The purchasing power parity hypothesis in Europe
One of the big issues in the debate over the euro is whether Europe is an optimal currency area, that is, whether prices in Europe move sufficiently closely together to make a common monetary policy a reasonable idea. Looking at the issue when the move to the euro was agreed most observers would have said that Europe wasn’t an optimal currency area. A plausible counterargument is that monetary union will produce the kind of economic integration required. A quick scan of the web didn’t turn up much, so I thought I’d do a quick and rough check of my own, so I World Economic Outlook Database, which gives, among lots of other useful things, estimates of purchasing-power-parity adjusted exchange rates for all the countries in the data set. Since the calculations are based on the EU-centric international comparisons project, comparisons of relative price levels between EU countries should be pretty good.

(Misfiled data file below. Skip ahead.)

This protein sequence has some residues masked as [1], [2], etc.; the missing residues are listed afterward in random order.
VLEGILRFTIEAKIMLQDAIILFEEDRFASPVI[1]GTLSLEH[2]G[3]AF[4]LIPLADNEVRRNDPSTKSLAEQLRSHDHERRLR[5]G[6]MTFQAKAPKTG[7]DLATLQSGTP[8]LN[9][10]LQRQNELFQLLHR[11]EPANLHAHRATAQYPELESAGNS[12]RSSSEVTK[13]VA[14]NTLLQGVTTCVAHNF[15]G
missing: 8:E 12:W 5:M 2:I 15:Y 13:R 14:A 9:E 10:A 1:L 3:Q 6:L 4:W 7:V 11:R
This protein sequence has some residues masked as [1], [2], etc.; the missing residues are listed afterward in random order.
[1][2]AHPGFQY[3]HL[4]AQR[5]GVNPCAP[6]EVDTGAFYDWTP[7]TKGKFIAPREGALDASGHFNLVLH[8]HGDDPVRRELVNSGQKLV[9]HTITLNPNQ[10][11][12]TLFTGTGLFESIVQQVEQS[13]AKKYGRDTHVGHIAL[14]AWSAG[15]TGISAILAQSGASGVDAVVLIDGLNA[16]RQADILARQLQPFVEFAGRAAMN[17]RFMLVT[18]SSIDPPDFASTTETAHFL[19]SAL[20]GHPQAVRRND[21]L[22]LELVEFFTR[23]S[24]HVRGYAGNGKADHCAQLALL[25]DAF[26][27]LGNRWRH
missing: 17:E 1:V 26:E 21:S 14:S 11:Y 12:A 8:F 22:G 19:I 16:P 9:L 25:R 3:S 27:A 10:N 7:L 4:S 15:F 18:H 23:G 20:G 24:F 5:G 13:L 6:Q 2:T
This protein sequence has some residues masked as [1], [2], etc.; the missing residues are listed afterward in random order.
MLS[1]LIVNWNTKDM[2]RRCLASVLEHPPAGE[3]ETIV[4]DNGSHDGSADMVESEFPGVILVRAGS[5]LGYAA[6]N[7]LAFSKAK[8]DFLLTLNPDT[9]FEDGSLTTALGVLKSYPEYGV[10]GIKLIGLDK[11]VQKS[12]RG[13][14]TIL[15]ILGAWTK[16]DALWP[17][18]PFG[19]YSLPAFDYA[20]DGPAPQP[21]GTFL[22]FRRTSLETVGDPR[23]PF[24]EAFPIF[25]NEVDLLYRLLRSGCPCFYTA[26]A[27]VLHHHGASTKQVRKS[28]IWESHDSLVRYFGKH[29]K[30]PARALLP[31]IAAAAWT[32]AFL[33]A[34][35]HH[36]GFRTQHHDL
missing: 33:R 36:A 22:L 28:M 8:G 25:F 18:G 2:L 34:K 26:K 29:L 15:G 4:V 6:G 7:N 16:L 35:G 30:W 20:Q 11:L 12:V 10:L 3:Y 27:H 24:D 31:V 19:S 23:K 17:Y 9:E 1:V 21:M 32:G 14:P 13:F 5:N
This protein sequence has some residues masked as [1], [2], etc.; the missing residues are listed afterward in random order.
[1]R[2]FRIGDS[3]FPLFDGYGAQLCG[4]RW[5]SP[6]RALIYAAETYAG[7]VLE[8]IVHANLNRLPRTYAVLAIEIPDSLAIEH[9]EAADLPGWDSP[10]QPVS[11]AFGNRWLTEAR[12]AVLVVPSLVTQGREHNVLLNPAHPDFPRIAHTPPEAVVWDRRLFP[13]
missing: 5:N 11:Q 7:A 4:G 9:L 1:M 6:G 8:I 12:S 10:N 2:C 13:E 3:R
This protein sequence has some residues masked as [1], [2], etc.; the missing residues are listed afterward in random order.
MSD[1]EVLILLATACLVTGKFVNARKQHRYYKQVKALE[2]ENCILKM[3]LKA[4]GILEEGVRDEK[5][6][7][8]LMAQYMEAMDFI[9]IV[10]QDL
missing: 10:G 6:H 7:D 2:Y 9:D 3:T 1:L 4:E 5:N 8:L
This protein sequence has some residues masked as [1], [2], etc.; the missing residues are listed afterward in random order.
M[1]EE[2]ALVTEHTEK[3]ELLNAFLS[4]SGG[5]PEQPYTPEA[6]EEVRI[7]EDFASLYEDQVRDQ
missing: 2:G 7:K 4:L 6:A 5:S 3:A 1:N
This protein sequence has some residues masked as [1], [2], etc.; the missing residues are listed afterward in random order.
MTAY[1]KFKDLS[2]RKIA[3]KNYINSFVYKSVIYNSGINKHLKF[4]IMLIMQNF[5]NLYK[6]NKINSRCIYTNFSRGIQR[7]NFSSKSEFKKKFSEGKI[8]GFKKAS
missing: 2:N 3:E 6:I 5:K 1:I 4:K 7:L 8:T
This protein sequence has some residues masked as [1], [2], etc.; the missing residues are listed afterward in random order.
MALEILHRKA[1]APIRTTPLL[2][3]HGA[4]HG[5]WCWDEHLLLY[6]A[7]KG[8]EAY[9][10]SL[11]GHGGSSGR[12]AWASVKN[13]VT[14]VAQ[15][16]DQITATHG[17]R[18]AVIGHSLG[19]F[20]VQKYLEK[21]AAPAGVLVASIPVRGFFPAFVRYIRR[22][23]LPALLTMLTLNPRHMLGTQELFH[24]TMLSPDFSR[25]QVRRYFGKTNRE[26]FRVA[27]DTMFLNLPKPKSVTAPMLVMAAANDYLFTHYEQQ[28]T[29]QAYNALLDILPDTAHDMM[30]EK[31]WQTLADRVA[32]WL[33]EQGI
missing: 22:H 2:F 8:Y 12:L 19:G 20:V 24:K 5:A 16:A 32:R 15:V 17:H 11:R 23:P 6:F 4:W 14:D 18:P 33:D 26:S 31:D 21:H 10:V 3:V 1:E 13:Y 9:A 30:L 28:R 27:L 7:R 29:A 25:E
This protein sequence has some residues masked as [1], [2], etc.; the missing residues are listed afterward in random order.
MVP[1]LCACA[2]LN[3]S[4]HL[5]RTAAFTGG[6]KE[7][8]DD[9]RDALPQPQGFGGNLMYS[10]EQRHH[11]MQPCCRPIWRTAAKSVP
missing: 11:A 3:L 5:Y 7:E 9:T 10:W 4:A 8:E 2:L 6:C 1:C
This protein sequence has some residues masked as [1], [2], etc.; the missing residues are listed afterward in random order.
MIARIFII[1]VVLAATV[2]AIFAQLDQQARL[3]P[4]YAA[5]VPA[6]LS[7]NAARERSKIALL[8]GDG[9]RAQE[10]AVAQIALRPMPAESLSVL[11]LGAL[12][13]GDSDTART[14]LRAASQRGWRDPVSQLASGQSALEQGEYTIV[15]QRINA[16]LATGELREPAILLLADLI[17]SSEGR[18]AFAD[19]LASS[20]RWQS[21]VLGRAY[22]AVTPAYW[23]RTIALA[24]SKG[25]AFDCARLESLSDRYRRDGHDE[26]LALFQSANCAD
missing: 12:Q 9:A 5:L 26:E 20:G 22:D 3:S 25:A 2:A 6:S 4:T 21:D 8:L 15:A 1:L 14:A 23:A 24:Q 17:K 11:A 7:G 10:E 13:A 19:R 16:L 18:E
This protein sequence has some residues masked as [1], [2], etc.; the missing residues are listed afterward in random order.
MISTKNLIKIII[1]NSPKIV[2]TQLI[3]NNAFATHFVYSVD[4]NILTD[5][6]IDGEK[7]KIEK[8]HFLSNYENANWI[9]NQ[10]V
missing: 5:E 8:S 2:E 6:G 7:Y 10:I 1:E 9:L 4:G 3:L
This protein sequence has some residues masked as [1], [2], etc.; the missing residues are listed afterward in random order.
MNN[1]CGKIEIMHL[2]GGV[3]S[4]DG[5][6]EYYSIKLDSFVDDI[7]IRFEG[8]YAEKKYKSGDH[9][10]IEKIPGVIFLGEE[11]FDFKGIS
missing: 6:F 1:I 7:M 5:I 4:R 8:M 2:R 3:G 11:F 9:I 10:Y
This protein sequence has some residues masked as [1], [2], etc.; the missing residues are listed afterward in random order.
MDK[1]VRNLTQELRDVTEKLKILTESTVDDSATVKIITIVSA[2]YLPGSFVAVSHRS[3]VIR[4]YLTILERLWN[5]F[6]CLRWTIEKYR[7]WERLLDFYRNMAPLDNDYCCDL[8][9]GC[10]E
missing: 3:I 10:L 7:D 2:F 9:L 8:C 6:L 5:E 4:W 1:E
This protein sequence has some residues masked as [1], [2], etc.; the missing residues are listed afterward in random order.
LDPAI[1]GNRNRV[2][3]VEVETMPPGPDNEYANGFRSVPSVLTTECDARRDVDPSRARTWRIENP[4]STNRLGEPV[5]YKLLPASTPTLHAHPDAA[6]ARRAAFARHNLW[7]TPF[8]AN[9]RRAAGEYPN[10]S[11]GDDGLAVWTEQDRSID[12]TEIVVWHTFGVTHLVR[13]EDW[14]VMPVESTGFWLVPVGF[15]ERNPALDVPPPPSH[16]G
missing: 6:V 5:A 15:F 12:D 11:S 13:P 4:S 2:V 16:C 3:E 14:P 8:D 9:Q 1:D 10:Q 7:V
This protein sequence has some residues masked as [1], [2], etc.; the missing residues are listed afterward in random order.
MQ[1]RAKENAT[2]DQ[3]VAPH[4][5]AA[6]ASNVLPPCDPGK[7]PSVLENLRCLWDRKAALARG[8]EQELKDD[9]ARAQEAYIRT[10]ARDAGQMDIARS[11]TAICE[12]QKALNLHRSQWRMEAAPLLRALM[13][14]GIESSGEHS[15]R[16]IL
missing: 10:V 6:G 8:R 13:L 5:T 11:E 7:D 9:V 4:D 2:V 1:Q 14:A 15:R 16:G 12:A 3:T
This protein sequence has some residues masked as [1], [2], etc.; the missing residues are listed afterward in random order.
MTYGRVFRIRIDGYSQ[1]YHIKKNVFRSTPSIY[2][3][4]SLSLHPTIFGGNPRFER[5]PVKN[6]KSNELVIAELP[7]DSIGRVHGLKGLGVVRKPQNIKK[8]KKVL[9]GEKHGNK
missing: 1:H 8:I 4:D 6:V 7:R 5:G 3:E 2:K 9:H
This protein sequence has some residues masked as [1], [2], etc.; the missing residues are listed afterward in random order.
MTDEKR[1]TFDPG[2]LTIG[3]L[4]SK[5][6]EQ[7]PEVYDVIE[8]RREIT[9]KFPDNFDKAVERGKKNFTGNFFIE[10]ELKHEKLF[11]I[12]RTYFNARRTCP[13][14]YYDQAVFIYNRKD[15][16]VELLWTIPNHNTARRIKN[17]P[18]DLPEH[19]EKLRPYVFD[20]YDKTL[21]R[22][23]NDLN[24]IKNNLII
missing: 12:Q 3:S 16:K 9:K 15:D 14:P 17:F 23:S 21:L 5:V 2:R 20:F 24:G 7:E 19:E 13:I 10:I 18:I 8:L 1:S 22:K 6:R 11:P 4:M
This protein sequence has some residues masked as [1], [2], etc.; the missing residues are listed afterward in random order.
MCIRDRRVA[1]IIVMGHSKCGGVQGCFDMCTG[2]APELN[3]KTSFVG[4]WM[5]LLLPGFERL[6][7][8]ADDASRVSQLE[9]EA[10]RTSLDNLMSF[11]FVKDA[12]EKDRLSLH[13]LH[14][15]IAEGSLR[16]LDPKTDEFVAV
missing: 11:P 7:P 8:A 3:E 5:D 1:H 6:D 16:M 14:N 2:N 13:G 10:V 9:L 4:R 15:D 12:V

So I looked at the log variance of the $US PPP exchange rate for the euro-12 countries from 1995 to 2005 and here’s what I got
The log variance is a measure of the extent to which real price levels differ and, as the chart shows it has declined smoothly since the beginnings of the move to the euro.
Another interesting feature of the data is the average PPP exchange rate is around $US1.16 to the euro, very close to the rate that actually prevails.
fn1. I found one study by Robert Hill of UNSW, but it only went up to 2000 and covered the whole EU not just the eurozone. Hill found some convergence in price levels, but not as strong as this, but a surprising divergence in relative prices. It would be interesting to check on this.